During the second quarter of 2013 WoodStock Electronics Nigeria Ltd (WSE) started a conversation with us about building capacity for a service led eCommerce start-up; an audio-visual and IT distribution company called Tradecounter.ng. Operationally it would leverage WSE’s existing technical and service capability. The service will be targeted at an audience of registered dealers, corporate, institutional and individual users across West Africa – primarily Nigeria and Ghana.
By third quarter 2013, we began working with the small team at Tradecounter.ng to map out a ‘path to purchase journey’ for its West Africa market place. We collaborated on, mocked up and tested a ‘path to purchase journey’ in order to define the project’s experiential, service delivery and business model.
Our colleagues at Tradecounter.ng provided us with responses regarding a path to purchase-journey map we created. We transitioned to a path to purchase experience, from the map. Consequently we kept interrogating key service drivers that determine what perceived value means for dealers, identity verification issues, dealer trainees, in-house product range management, logistics of distribution across West Africa and relationships with an international supply chain. We also used this as an ongoing opportunity to exchange know-how on how to manage the site from a service delivery perspective. This project stalled for a year due to structural issues on the ground. We picked up speed in 2015.
UX audit and digital service design standards
Once we were aligned on the service and business goals of the platform, we performed an audit relative to local competitors’ sites and international benchmarks. Through a user experience audit of bench-mark sites, we established a feature and functionality matrix that aligned with a defined content hierarchy, product categorisation and service information architecture.
We placed an emphasis on developing a service experience design direction, first. Setting a design language informed by qualities from a minimum viable digital style guide we had created to support a holding online space. It was designed for adaptation to any interactive touch-point. It was also important that we had initially defined a digital Identity guide that would feel coherent in the minds of customers, when adapted across multiple media formats.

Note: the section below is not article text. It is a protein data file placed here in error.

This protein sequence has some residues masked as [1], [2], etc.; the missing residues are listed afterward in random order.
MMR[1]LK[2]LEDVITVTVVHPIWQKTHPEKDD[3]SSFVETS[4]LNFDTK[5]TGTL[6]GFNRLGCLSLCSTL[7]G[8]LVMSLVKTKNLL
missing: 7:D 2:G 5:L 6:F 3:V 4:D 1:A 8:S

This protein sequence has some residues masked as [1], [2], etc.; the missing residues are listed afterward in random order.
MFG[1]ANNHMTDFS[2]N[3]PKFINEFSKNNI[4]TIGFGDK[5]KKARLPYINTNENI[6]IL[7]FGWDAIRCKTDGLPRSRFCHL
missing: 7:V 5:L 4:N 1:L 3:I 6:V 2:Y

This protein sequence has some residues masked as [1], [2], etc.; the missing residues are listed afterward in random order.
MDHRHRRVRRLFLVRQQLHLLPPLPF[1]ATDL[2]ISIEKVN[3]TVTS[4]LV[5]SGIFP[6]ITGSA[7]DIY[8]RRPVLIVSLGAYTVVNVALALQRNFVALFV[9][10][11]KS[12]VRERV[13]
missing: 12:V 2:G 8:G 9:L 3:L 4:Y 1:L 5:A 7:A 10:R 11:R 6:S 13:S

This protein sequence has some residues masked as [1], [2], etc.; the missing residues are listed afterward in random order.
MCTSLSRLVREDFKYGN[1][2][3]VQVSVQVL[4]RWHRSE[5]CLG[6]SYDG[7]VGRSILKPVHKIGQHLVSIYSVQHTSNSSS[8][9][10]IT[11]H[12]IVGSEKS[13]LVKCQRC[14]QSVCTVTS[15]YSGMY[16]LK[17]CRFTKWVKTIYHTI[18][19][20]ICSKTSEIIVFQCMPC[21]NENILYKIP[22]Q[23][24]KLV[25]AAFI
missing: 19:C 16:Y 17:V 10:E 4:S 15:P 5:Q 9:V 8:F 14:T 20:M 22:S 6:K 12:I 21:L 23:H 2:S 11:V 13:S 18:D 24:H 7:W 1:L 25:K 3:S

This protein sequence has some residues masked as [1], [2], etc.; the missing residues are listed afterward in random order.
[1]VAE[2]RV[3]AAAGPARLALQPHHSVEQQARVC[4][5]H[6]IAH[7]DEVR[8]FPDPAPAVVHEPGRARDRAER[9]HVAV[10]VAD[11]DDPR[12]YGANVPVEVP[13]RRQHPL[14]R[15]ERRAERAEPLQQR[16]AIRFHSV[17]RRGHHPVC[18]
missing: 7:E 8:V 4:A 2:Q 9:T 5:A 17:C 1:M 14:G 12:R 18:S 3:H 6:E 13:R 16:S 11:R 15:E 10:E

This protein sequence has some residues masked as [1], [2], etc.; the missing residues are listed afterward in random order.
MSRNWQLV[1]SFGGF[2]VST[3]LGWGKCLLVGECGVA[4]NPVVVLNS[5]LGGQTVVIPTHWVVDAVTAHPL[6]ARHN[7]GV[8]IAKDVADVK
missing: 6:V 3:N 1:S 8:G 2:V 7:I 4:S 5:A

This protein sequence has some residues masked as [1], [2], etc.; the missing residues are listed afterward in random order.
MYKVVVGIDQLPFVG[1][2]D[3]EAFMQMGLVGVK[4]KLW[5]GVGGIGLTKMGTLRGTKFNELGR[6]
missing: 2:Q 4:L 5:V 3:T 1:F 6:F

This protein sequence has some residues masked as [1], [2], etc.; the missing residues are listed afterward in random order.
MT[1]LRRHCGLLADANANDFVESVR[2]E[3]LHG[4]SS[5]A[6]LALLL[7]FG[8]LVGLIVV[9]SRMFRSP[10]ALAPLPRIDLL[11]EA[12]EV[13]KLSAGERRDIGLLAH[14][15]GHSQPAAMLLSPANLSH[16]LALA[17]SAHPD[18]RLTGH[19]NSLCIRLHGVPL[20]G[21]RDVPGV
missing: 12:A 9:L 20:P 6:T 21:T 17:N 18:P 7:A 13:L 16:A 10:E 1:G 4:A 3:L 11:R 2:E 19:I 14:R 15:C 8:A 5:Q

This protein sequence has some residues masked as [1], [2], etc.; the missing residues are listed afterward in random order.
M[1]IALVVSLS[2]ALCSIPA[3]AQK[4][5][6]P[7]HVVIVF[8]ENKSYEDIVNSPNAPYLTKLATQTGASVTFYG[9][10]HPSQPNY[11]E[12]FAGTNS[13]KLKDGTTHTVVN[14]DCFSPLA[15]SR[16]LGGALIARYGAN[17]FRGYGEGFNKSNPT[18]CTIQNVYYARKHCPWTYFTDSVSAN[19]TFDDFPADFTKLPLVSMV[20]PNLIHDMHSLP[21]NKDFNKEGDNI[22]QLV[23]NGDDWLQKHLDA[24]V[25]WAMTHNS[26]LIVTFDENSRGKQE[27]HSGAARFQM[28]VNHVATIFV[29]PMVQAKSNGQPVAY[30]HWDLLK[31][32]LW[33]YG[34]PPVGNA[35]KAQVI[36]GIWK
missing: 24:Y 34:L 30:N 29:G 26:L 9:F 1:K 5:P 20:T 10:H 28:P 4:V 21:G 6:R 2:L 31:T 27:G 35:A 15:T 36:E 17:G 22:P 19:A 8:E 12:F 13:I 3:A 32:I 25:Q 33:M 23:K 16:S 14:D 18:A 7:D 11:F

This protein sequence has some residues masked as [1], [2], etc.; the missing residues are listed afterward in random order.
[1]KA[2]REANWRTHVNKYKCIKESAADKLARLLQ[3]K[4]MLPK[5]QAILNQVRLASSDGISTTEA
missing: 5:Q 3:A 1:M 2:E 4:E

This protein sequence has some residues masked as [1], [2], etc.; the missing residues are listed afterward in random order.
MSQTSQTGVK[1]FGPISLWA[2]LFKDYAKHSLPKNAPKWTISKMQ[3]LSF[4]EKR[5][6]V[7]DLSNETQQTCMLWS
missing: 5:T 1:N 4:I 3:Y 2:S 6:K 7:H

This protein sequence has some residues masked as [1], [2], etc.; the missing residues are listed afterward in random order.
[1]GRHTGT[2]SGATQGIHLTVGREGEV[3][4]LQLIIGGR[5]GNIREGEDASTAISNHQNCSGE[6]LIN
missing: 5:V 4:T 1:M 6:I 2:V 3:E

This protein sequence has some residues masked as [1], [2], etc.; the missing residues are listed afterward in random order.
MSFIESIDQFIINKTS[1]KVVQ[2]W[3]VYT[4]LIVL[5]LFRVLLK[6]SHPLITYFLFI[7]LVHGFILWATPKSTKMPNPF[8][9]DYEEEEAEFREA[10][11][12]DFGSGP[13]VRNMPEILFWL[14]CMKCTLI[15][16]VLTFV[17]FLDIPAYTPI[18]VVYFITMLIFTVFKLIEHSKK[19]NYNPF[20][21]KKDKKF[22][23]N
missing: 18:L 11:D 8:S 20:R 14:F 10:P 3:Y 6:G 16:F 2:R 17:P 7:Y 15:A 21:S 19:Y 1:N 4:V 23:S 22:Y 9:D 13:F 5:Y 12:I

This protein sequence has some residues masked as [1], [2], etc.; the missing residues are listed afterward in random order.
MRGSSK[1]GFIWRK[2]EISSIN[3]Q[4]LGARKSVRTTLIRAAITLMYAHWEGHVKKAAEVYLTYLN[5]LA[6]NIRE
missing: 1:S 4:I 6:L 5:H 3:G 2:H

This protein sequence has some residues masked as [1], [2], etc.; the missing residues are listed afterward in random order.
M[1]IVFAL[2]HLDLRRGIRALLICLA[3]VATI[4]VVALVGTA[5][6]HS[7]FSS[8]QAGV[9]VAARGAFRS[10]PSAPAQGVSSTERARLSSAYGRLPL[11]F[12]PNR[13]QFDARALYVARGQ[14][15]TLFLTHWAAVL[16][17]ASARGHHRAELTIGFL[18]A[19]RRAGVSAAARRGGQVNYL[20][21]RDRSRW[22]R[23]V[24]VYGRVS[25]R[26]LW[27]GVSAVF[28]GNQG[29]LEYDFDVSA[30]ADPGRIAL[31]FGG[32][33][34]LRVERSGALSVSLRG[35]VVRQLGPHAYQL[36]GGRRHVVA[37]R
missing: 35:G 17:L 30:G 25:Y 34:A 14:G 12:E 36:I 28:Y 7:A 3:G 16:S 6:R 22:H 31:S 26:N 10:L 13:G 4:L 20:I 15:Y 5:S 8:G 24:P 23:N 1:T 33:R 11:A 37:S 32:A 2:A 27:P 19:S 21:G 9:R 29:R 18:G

At the time we had just created a digital Identity guide to explore various options that can be used to showcase and prototype a service oriented on-line presence. The outcome was a minimum viable design language referencing typography and minimalist design, to humanise a service driven audio-visual and IT systems business.
We sought to support goals of making the site transactional in a way that is set up for Tradecounter.ng to integrate product photography, specifications and stories sourced from supplier brands smoothly; a functional aesthetic. We paired this functional aesthetic, for example, with interactive design whilst streamlining the user flow to make product accessible, promote training services and make accessible an industry events calender.
Secondly, we determined that we would build the site within a responsive framework to accommodate new devices and a variety of form factors. To be creative we drew on multi-disciplinary skills and perspectives which involved several Skype improvisation sessions. These sessions were underpinned by ideas-exchange spanning London, Lahore, Lagos and usability testing protocols by ‘User-Testing’ in the US.
We paid attention to components of the platform’s eCommerce structure and smooth transaction drivers. An example is a product tile layout is set out for a mouse track or finger swipe down each page’s entirety. These allows registered users to view available product options, see discounted or product/s on sale and add the product/s to their cart as they become more educated on its features and benefits. We were in re-iteration mode within reason, in order to respond to issues we could not be certain about until we stress tested the product live. For example we used open source applications to develop and test micro-features such as shipping protocols to suit the character of the operating environment, on the fly.
The platform continues to be at beta phase with ongoing marketing investment and in-house development work at Tradecounter Nigeria Ltd, in response to customer reaction.
Project Team: UX Research & Design - Ayodeji Alaka, UX Mapping and Documentation - Adam Benjamin, Backend Development and Training - Yumna Tatheer, Digital Product Designer - Phil Smith, Design Review - Angela Lyons, Insights into customer and dealer community behaviour - Collaboration with In-house team at Tradecounter Nigeria Ltd.